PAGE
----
Three NorthShore hospitals–Evanston Hospital, Glenbrook Hospital and Highland Park Hospital–were among the first in the country to reach Stage 7 on the HIMSS Analytics EMR Adoption Model.(NorthShore’s Skokie Hospital since has reached Stage 7). Several others, notably Rush, Advocate Lutheran General Hospital in northwest suburban Park Ridge, Mercy Hospital & Medical Center and  Swedish Covenant Hospital, have gotten to Stage 6.

But there’s been very little effort to interconnect these institutions and affiliated physician practices. Even during the RHIO heyday of 2004-07, I don’t recall much interoperability talk in the Chicago area. (In fact, one family physician, Dr. Stasia Kahn, in far west suburban St. Charles, got so frustrated that she formed her own group to promote EMR adoption and health information exchange, Northern Illinois Physicians for Connectivity. I had heard talk for a while of some south suburban hospitals joining in an HIE with counterparts across the state line in Northwest Indiana since Illinois was moving too slowly.)

All of that non-action at the state and regional levels happened under the not-so-watchful eye of one Gov. Rod Blagojevich, who apparently was more preoccupied with his own vanity and “giving healthcare to kids” (while also allegedly trying to blackmail the CEO of Children’s Memorial Hospital into donating to his campaign fund and also slowing Medicaid payments to pay for his All Kids program) than in, you know, actually improving healthcare for everyone by promoting HIE.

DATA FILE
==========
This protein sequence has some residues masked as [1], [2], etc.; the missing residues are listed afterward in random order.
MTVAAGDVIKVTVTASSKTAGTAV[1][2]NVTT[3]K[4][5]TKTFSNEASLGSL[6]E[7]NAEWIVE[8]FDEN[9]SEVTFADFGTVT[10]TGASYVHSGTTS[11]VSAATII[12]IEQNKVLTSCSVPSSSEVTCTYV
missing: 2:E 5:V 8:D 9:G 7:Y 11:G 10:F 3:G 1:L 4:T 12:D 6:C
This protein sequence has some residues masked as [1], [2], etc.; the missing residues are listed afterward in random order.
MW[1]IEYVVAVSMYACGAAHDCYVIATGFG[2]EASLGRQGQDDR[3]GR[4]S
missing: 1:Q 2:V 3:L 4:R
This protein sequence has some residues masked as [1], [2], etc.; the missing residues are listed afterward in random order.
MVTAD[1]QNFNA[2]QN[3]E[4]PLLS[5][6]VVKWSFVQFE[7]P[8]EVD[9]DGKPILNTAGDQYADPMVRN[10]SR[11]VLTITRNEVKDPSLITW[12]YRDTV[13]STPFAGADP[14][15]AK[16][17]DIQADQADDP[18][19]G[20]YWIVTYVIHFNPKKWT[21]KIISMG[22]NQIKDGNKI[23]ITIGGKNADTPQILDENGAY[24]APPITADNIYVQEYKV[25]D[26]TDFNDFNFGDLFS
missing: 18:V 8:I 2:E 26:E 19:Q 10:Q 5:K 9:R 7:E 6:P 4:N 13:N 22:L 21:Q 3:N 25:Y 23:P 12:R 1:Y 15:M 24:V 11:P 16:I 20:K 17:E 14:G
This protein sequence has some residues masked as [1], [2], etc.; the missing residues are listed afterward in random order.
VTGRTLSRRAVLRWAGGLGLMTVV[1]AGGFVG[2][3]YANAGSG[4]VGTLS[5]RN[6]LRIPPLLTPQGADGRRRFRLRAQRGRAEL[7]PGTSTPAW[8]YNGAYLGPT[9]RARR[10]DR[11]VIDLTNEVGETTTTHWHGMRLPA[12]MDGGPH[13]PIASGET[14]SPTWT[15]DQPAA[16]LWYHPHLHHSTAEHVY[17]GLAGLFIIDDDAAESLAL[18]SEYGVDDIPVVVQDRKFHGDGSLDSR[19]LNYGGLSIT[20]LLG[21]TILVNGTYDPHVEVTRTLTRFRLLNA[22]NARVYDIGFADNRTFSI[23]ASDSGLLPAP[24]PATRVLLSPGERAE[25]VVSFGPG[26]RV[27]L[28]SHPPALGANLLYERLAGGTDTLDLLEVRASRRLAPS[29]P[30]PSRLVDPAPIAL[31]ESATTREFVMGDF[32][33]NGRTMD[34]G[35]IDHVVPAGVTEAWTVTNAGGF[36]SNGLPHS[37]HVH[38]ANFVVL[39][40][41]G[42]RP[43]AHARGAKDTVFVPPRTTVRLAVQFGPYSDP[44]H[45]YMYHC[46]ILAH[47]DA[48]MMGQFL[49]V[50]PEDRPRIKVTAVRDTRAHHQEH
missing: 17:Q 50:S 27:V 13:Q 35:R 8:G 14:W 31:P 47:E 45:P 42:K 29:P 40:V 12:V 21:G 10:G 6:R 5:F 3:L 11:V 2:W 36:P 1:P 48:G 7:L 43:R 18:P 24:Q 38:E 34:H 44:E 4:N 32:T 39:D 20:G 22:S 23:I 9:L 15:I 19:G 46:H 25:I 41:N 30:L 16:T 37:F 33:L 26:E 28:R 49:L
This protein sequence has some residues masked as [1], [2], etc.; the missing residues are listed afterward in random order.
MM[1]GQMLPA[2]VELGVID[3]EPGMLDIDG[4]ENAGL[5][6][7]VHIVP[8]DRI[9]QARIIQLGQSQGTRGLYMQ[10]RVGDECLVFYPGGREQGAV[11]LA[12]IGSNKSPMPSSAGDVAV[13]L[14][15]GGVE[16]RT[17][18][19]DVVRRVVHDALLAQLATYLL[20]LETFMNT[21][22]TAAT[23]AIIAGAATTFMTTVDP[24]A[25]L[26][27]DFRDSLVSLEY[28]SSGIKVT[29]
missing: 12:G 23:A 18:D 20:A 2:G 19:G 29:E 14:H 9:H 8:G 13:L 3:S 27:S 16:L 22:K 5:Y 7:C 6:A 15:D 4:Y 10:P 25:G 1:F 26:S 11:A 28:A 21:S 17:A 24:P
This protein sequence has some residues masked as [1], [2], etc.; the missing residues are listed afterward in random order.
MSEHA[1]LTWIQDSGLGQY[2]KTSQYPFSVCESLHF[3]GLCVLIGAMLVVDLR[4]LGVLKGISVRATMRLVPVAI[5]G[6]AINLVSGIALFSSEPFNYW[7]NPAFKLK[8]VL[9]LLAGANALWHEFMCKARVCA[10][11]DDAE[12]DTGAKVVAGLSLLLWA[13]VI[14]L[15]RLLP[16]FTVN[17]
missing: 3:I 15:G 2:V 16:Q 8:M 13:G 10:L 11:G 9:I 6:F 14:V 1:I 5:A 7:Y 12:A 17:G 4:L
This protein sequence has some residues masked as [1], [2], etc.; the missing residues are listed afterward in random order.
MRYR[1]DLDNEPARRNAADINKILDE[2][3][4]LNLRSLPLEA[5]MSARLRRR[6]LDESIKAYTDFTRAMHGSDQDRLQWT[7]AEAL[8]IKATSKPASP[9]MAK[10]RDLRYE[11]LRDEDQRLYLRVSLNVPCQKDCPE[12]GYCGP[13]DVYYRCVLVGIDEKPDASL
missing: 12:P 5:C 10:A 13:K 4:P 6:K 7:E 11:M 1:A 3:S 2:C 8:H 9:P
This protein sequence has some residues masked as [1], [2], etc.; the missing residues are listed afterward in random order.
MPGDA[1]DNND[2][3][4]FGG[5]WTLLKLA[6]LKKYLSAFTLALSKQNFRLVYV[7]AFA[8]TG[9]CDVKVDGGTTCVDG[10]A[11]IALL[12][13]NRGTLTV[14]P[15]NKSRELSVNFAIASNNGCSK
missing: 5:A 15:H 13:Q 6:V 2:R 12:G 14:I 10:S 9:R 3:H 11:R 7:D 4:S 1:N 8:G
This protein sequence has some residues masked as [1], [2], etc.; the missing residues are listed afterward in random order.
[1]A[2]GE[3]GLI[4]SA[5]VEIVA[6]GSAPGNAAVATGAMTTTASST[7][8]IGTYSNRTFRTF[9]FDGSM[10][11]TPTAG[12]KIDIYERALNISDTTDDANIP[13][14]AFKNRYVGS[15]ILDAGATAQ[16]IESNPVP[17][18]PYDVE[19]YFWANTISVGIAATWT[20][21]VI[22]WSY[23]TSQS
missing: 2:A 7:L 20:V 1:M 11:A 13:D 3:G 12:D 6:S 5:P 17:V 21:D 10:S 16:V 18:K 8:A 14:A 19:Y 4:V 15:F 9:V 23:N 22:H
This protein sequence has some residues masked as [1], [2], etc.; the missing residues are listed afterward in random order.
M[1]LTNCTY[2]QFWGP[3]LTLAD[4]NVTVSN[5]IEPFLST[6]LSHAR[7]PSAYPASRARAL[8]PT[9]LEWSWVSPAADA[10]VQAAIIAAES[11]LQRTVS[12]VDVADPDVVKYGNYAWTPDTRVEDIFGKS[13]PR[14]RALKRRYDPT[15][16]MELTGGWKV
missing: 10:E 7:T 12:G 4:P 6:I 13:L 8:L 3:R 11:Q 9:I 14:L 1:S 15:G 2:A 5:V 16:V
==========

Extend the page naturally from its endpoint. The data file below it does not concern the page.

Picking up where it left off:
In February 2009, shortly after Blagojevich was removed from office and a couple weeks before the federal American Recovery and Reinvestment Act became law, new Gov. Pat Quinn signed a law allocating $3 million to the state’s Department of Healthcare and Family Services for HIE planning. That laid the groundwork for this week’s widely publicized announcement that the not-for-profit Metropolitan Chicago Healthcare Council had chosen technology from Microsoft, Computer Sciences Corp. and HealthUnity to build what could be the largest big-city HIE in the country, potentially serving 9.4 million people in nine Illinois counties and small parts of Indiana and Wisconsin.

I bring all of this up because I met yesterday with executives from the Metropolitan Chicago Healthcare Council, a 76-year-old coalition of healthcare organizations in and around the city. It just so happened that the 2011 Microsoft Connected Health Conference was in town this week, so it was the perfect time and location for Microsoft to drop the news. According to MCHC Vice President Mary Ann Kelly, more than 70 percent of the council’s 150-some members have made a commitment to participate, and they seem to have a plan to make the HIE effort sustainable.